A player loses the game if he fouls when pocketing the
8 ball, pockets the 8 ball on the same stroke as the last
of his group of balls, jumps the 8 ball off the table at
any time, pockets the 8 ball in a pocket other than the
one designated, or pockets the 8 ball when it is not the
legal object ball.
is played with object balls numbered 1 through 9, plus cue
ball. The object balls are racked in a diamond shape, with
the 1-ball at the top of the diamond and on the foot spot,
the 9-ball in the center, and the other balls in random
order, packed as tightly as possible.
On each shot, the first ball the cue ball contacts must
be the lowest numbered ball on the table; however, the balls
need not be pocketed in order. If a player pockets any ball
on a legal shot, he continues until he misses, fouls or
wins the game by pocketing the 9-ball.
After a miss, the incoming player may start with the cue
ball anywhere on the table. Players are not required to
call their shots.
To break, the shooter must strike the 1-ball first and
either pocket a ball or drive at least four numbered balls
to the rail. On the following play, the shooter may play
a "push out" in an attempt to move the cue ball
into a better position for the option that follows. The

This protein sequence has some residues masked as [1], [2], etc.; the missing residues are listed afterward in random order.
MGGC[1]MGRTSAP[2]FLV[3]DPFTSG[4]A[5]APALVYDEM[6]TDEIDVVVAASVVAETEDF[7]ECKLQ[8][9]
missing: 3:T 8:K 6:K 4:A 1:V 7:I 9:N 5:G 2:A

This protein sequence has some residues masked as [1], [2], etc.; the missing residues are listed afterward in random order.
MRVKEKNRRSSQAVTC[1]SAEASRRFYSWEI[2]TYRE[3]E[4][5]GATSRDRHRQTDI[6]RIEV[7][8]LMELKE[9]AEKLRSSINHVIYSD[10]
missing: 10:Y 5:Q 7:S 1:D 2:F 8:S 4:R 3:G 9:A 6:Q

player must announce his intention before the shot or it
is considered a normal shot.
If the shooter misses or fouls, the other player begins
his inning and shoots until he misses, fouls, or wins.
The match ends when one of the players has won the required
number of games.
When a player commits a foul, he must relinquish his run
and no balls pocketed on the foul shot are respotted, except
the 9-ball is respotted if it is pocketed. The incoming
player is awarded the ball and hand, and he may place the
cue ball anywhere on the table prior to his first shot.
If the first object ball contacted by the cue ball is not
the lowest numbered ball on the table, the shot is a foul.
If no object ball is pocketed, failure to drive the cue
ball or any numbered ball to the rail, it is a foul. If
an object ball is driven off the table, it is a foul. The
ball is not respotted (unless it is the 9-ball) and play